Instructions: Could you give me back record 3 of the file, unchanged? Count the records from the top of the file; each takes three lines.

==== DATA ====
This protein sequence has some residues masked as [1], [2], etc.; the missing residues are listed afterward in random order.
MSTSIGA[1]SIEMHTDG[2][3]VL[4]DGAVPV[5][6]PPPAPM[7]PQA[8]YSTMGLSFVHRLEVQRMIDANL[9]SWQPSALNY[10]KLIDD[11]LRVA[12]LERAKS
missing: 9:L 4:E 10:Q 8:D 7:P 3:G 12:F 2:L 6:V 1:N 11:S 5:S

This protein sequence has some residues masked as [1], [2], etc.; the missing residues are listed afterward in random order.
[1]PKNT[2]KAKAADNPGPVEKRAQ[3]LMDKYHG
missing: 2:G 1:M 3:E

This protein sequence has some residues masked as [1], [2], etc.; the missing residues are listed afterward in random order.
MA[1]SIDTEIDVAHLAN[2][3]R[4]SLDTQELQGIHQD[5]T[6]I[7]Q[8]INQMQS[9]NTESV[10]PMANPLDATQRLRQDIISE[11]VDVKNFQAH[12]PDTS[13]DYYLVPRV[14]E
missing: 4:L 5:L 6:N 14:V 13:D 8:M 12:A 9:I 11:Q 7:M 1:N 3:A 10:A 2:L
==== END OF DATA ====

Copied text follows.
This protein sequence has some residues masked as [1], [2], etc.; the missing residues are listed afterward in random order.
MA[1]SIDTEIDVAHLAN[2][3]R[4]SLDTQELQGIHQD[5]T[6]I[7]Q[8]INQMQS[9]NTESV[10]PMANPLDATQRLRQDIISE[11]VDVKNFQAH[12]PDTS[13]DYYLVPRV[14]E
missing: 4:L 5:L 6:N 14:V 13:D 8:M 12:A 9:I 11:Q 7:M 1:N 3:A 10:A 2:L